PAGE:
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NORTH AMERICAN AIRLINES v. INT'L BROTHERHOOD OF TEAMSTERS

United States District Court, S.D. New York


April 18, 2005.

NORTH AMERICAN AIRLINES, INC., Plaintiff,
v.
INTERNATIONAL BROTHERHOOD OF TEAMSTERS, AFL-CIO and TEAMSTERS LOCAL 747, AIRLINE DIVISION, INTERNATIONAL BROTHERHOOD OF TEAMSTERS, AFL-CIO, Defendants.

The opinion of the court was delivered by: KENNETH KARAS, District Judge

ORDER AND OPINION

I. Introduction

In North American Airlines v. International Brotherhood of Teamsters, No. 04 Civ. 9949, 2005 WL 646350 (S.D.N.Y. Mar. 21, 2005) ("North American I"), this Court dismissed the above captioned action for lack of subject matter jurisdiction and, in the alternative, as an imprudent exercise of its discretionary authority under the Declaratory Judgment Act. For purposes of the instant motion, the Court assumes familiarity with that decision. Ten days after that opinion was issued, and eight days after Plaintiff North American Airlines ("North American") filed a notice of appeal, North American filed a motion for a "stay pending appeal" "[p]ursuant to [Fed.R.Civ.P.] 62 and 65(a)(1)." (North American Mem. at 1) While North American does not specify which section of Rule 62 it intends to invoke, by referring to Rule 65(a)(1) and by explicitly requesting a preliminary injunction in its supporting memorandum of law (North American Mem. at 12), it appears that North American seeks to enjoin the International Brotherhood of Teamsters ("IBT" or "Union") from continuing to prosecute the parallel action in the Northern District of California ("California Action"), pursuant to Rule 62(c),*fn1 pending resolution of the appeal from the motion to dismiss. (North American Mem. at 12). For the reasons outlined below, the motion to stay is DENIED.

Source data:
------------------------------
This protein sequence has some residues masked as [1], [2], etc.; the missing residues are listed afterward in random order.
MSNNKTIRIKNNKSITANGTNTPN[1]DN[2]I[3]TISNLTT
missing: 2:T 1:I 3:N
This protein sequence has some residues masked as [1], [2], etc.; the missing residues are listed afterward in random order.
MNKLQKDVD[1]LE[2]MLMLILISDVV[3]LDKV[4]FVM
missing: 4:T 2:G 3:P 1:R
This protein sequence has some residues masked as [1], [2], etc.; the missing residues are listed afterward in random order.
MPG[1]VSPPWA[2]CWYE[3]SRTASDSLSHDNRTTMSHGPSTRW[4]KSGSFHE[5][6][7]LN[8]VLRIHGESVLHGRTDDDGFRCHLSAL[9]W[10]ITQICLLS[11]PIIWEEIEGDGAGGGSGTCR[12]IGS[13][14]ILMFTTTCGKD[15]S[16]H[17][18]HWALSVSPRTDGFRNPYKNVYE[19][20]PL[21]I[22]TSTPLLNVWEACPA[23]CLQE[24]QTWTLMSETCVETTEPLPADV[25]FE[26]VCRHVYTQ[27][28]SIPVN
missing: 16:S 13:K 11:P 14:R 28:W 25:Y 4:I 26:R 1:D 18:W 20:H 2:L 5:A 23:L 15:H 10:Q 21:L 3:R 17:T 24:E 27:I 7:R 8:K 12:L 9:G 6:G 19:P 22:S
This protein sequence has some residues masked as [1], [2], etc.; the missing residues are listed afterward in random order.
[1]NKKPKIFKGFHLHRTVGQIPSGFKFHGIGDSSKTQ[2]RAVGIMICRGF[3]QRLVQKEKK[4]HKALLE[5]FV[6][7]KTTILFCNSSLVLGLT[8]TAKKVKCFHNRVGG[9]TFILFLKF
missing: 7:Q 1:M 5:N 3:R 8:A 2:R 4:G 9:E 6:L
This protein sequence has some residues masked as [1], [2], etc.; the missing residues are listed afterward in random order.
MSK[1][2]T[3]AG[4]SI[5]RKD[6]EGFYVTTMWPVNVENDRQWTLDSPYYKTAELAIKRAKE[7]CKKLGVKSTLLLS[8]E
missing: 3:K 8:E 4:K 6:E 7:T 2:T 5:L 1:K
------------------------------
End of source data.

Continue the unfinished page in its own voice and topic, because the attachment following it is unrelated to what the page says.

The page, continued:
II. Discussion

  When a notice of appeal is filed, jurisdiction over the matters being appealed normally transfers from the district court to the appeals court. See Marrese v. Am. Acad. of Orthopaedic Surgeons, 470 U.S. 373, 379 (1985) ("In general, filing of a notice of appeal confers jurisdiction on the court of appeals and divests the district court of control over those aspects of the case involved in the appeal."). An exception exists under the Federal Rules of Civil Procedure. however, that allows the district court to retain jurisdiction to issue an order to preserve the status quo pending appeal.

  "A motion to stay is governed by Federal Rule of Civil Procedure 62(c). Issuance of a stay pending appeal is discretionary and equitable. . . ." Hayes v. City Univ. of New York, 503 F. Supp. 946, 962 (S.D.N.Y. 1980), aff'd, Hayes v. Human Res. Admin. of City of New York, 648 F.2d 110 (2d Cir. 1981). "Four criteria are relevant in considering whether to issue a stay of an order of a district court . . . pending appeal: the likelihood of success on the merits, irreparable injury if the stay is denied, substantial injury to the party opposing a stay if one is issued, and the public interest." Mohammed v. Reno, 309 F.3d 95, 100 (2d Cir. 2002); see also In re Suprema Specialities, Inc., No. M-47, 2005 WL 120352, at *1 (S.D.N.Y. Jan. 20, 2005). After examining these factors, the Court concludes that the motion to stay should be denied.